MIAMI— The big winner this week at the Dubai Air Show may prove to be Inmarsat’s GX in-flight connectivity product. With all three satellites now in orbit and service expected to begin in early 2016, the company is now making great progress in signing up customers. Singapore Airlines announced (though not at the show) that it will be switching the bulk of its fleet to the product starting in late 2016, covering the Airbus A350s, A380s and Boeing 777-300ERs. This is a shift away from the Panasonic Ku-band solution, and arguably the most significant vendor shift in the connectivity market to date. Separately, Jazeera Airways signed the first GCC-region LCC contract for GX connectivity, a move which Abdullah Al Hudaid, the carrier’s Chief Operating Officer, noted will provide an improved passenger experience and one which he hopes will serve as a competitive advantage for the small, regional operations.

Cathay Pacific 747-8f air to air
Cathay Pacific 747-8f air to air

The show saw only one order of significance, and calling it significant may be a stretch. Jet Airways was revealed as a previously unidentified customer for 25 Boeing 737s. These are NG orders which will now be deferred and converted to 737MAX-8s. The announcement also includes options on 50 additional MAX aircraft. Naresh Goyal, chairman of Jet Airways said “this order is an endorsement of our confidence in the long-term prospects of the Indian aviation sector, which reflects the positive forecast for the country’s economy and offers tremendous potential for growth and development.”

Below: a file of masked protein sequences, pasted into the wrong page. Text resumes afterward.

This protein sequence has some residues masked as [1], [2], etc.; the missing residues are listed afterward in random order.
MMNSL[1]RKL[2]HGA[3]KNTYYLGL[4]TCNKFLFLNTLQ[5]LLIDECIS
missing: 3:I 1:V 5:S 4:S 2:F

On the static display line each of the “Big 3″ GCC carriers had an Airbus A380 on display. Emirates showed off its newest delivery, the 615-seat 2-cabin layout. Qatar Airways and Etihad have just the one configuration each and both were keen to show off their premium cabin offerings. For all three the cabins feature the latest and greatest in passenger comfort. In economy class each offers a comfortable product including large IFE screens (11″ on Etihad and Qatar; 12” on Emirates), USB and traditional power jacks and a comfortable seat pitch and width.

With so few orders and no other major announcements the big question is, “What Happened?”

Given the massive numbers of pending aircraft deliveries around the globe, and especially for the local carriers, it appears that they’re taking some time off to now figure out what new and exciting options they want to kit out the aircraft with rather than just ordering more and more. Prior to the show Qatar Airways’ Akbar Al Baker suggested that his airline is looking to maintain a 5-year average fleet age. With the current open order book, both firm and options, that should be relatively easy to do even with some growth as well. The same holds for the other carriers in the region.